Versatility is “everything” to University of Virginia football Co-Defensive Coordinator/Outside Linebackers Coach Kelly Poppinga when evaluating linebacker prospects.
“If the prospect’s not versatile, I don’t recruit ‘em,” Poppinga said during a videoconference interview with media this week. “They have to be able to show on film the same things that we’re going to do with them in our scheme. Versatility to me is this – you look at Noah Taylor, for example. The guy can cover a guy man to man – that’s not just a tight end but also a receiver. The guy can drop into a half and play what a DB plays. He can rush off the edge. He can be our best pass rusher off the edge. He can set the edge as a 5 technique, which is basically a defensive end. That’s basically three positions right there. He’s being able to play a defensive end, a linebacker, and a safety. That’s the versatility that we’re looking at at that SAM backer position.
“The Will backer position, which Charles (Snowden) is becoming more of that, those guys have got to be a dominant edge rusher and they’ve got to be able to drop into space and make plays in space, which Charles has done at a high level over the past two seasons,” Poppinga continued. “It’s the combination of both – not just being a great edge rusher and being able to play in the box, but you’ve got to be able to get out in space, drop into coverage, and be versatile and be able to move and make plays in space. In the game of college football, that’s where the game is being played right now. It’s not being played in this box anymore. It’s played in this big space and, man, sometimes it’s one-on-one with a really great athlete and those guys have to break down and make tackles. I think we have eight, nine, 10 guys that are like that right now.”
Poppinga is speaking specifically about the outside linebacker position, which may be the deepest position on the team in 2020. Snowden, a rising senior, and Taylor, a rising junior, are the returning starters. Rising senior Matt Gahm a vital part of the rotation as well. The trio accounted for 30 tackles for loss, 13.5 sacks, 11 pass breakups and three interceptions last season.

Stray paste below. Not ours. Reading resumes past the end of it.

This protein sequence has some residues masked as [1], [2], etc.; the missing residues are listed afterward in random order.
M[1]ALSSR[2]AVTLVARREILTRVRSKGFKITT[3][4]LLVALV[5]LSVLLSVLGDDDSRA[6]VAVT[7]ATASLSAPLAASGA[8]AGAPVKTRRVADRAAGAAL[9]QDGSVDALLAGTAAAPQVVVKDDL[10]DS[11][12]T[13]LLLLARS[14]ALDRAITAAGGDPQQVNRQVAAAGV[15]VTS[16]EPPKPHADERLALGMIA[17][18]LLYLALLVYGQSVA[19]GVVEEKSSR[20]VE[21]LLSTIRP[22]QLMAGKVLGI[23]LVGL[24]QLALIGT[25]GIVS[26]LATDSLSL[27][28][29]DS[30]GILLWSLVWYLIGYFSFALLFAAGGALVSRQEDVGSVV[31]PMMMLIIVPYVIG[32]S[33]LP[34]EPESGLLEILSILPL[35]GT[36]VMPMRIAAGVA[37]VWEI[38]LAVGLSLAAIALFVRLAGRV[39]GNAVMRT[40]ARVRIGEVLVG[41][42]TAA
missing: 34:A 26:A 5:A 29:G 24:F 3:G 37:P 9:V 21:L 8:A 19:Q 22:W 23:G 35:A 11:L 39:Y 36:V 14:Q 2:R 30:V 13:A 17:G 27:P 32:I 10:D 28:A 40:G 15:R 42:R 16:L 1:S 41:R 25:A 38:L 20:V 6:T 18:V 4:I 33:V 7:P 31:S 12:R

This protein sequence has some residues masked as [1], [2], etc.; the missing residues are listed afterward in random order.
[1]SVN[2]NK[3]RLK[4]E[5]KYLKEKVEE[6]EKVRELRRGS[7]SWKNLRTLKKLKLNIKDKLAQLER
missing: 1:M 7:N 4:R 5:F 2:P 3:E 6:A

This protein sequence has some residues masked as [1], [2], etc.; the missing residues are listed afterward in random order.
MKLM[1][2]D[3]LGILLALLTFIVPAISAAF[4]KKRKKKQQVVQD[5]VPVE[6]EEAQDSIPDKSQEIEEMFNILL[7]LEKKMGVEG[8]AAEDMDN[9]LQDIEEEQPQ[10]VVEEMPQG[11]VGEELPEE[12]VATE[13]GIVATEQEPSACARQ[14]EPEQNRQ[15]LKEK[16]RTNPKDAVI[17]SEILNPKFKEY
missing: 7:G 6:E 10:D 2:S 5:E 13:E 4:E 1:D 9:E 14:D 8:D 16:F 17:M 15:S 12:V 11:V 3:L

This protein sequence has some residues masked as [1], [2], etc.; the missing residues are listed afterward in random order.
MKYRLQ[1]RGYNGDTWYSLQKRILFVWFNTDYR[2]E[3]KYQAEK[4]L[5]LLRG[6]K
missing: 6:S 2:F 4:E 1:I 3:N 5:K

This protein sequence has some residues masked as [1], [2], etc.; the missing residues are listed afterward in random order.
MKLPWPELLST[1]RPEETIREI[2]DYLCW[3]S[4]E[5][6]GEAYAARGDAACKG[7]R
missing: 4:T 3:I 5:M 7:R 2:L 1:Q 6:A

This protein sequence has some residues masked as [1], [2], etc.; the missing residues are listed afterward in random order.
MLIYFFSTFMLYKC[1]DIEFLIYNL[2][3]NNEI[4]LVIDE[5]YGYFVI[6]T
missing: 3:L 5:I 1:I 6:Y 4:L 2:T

Rising sophomore Jairus Satiu and redshirt freshmen D’Sean Perry and Hunter Stewart are the “next guys in line,” Poppinga said. “They’ve all done a great job this offseason.”
Additionally, “I think we have a great class coming in,” Poppinga said. “Jonathan Horton will be a guy that everybody will love. Great personality. And Brandon Williams – smart, tough, physical guy as well. I think the future looks bright. Really bright. I think we have some really good committed guys right now as well that obviously I can’t talk about.”
Virginia has four linebacker commitments in the class of 2021. All four exhibit the versatility Poppinga mentioned. State of Washington 4-star Josh McCarron played defensive end, outside linebacker, wide receiver, tight end and H-back his junior season, when he racked up 30 tackles for loss and 21 sacks. The 6’4”, 215-pound rising senior played mostly around the line of scrimmage last season, but he relishes the opportunity to play outside linebacker at UVA and display more of his skillset.